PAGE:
I ate quickly so I could explore a bit before the next stop.  When I stepped out of the bar, I head loud music coming from an alley way and decided if I am going to wonder, I might as well see what was going on that required live music.  I approached a small square with a few tents and gaggle of Korean men standing around large pieces of carpet.  It turned out that the music was coming solely from a laptop hooked to giant speakers and the men were playing some kind of game involving four sticks, about eight inches long, that the threw onto the carpet.  What was the goal in this game?  Not a damn clue.  But dammit if they got extremely excited when they did something right, even though I had no idea what they had done.  One man seemed to have had a couple of bottles of Soju for breakfast, but man was he having fun dancing with his self to the beat of the Korean pop music echoing in the background.  Certainly looked like fun, but I had double back to get to the bus.  But not before I decided to spend the last of my won on some Korean Barbie dolls.  You know, typical dad shit.  I also noticed an English book store cleverly titled What The Book?  It was a massive second story store with thousands upon thousands of paperbacks lining the walls.  I seriously could have spent days rummaging, but alas my bus was waiting.

national museum2The pure mass of the Seoul National Museum is almost indescribable.  The girth and excessive spanning of land in which this giant temple of even older temples is something that a photograph simple can not portray properly.  And one step inside and the utterly impressive decorative sites within the building is magnificent as well.  This is a 3 story building, with each story containing as much art, sculptures, and artifacts as an average sized full museum in itself.  In fact, the magnitude of the building led me to realize that there was no way I was going to be able to check out the entire place, I decided to limit myself to the Buddhist Art section (very interesting, and extremely old pieces of work) and to a stroll around the building which had an impressive man-made lake, a beautiful scenery, and a collection of ancient temples lining a long court yard.  Wandering the exterior of the museum ate up the majority my allotted time.  I did manage to share a cigarette with some of the local employees who surprisingly enough manage to get some English out pretty well, embarrassing me for my lack of any Korean.  They were fun and cheerful, and made me feel amazingly old by their energy.  But, they were a fine batch of young kids, and probably the highlight of the trip.

national museum1Overall, the trip was a great success, and I feel as though I finally took the plunge and got out.  More adventures are to come, especially considering the fact that the weather is already so much better.  Spring is upon us, and the adventures can only become greater.  Melissa will be joining me here soon, for a fun filled week of adventure as husband and wife.  I am very excited to introduce my wife to the zany characters of Songtan, experience the night life of this estranged place, and to take her places she may have never thought she would go.  I’m just learning the ropes before her arrival.  Studying, essentially.  That is when the real adventure will begin.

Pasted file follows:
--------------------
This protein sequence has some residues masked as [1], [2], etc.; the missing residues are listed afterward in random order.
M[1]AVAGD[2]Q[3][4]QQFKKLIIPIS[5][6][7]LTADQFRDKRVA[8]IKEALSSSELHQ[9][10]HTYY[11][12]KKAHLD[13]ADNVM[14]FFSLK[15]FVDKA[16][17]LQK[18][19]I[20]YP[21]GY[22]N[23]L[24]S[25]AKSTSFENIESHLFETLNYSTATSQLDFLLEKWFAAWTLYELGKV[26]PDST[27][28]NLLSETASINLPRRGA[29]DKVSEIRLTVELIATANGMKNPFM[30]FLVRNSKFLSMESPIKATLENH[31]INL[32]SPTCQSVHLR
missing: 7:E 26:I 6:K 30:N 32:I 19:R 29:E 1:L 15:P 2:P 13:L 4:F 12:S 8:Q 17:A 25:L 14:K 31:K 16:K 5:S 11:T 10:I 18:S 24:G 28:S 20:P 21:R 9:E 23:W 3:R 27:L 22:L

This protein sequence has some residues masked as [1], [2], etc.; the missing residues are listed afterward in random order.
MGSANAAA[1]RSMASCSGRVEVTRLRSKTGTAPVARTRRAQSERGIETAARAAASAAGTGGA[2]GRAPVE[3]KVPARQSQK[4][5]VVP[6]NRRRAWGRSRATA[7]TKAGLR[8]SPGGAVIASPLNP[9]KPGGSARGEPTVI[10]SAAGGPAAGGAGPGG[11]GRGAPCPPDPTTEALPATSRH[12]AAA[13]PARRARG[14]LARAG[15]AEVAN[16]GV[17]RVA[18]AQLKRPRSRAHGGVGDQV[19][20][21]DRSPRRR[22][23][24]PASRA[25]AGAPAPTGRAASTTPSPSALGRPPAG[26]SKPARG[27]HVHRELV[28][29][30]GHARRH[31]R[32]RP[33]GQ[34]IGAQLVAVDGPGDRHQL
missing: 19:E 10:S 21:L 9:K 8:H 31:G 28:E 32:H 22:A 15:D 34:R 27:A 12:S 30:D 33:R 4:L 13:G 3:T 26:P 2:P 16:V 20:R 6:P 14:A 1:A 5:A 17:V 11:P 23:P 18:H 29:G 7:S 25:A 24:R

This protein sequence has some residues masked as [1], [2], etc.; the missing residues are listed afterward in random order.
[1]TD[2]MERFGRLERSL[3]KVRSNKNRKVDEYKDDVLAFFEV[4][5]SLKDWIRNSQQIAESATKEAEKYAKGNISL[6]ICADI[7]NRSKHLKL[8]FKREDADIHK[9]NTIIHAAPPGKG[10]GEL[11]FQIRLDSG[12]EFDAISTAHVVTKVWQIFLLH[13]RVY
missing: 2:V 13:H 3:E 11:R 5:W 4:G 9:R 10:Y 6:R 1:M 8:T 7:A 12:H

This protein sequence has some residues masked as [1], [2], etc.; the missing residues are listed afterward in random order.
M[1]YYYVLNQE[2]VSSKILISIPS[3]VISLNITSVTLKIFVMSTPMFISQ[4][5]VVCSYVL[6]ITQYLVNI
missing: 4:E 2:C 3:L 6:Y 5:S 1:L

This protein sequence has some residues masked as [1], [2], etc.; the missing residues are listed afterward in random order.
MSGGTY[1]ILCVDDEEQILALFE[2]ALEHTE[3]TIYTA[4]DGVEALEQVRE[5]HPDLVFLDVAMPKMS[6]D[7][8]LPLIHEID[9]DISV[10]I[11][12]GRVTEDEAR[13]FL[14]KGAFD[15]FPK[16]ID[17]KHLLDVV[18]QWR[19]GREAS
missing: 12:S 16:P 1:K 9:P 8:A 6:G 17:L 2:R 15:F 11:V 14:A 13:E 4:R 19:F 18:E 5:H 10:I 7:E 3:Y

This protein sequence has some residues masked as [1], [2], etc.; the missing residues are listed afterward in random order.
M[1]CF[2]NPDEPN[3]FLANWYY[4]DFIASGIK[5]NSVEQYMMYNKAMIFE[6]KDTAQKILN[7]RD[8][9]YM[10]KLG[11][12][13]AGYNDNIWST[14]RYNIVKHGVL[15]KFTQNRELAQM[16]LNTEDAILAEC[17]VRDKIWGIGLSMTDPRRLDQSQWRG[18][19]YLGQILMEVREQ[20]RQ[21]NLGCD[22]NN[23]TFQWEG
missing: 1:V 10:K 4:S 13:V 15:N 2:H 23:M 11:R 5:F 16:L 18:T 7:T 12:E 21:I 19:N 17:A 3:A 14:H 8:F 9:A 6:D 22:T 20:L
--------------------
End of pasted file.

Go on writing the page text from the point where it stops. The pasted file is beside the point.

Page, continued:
Be the time this episode of the Travelogue series is live, I have already made a return to Seoul, stay tuned for that story in the coming weeks.  For more photos of this trip, be sure to visit the Trainwreck’d Society Facebook Page.

A Fond Farewell To A Friend [Travelogue]

018The last decade of my life has involved one grave act….the act of leaving.  I have ventured off myself several times.  And this is indeed a harsh act in itself.  I’ve left my family for months at a time, and in this case, an entire year.  It sucks.  It sucks a whole damn lot.  But, another side of it is leaving and losing some of the friends I have made in my tenor.  I’ve met some fine folks since enlisting, some of which we have shared some great times together, and who of which I have not seen in many years passing.  People move on to bigger and better things, for the most part.  Sometimes we run into one another again, sometimes we don’t.  Case in point – my dear friend Whitey.
As I mentioned previously, an old friend from my days in South Dakota has been here in Songtan, and has been my guide over the last two months.  But alas, the guide must go, and I have been forced to go on my own.  Yes, Whitey’s time has come, and he has made his way back to the states.  But, not before we had a really fun weekend.  The story of the end was a great one.  And I can not think of any better way to kick off the story without stating the major highlight…..
I ate dog.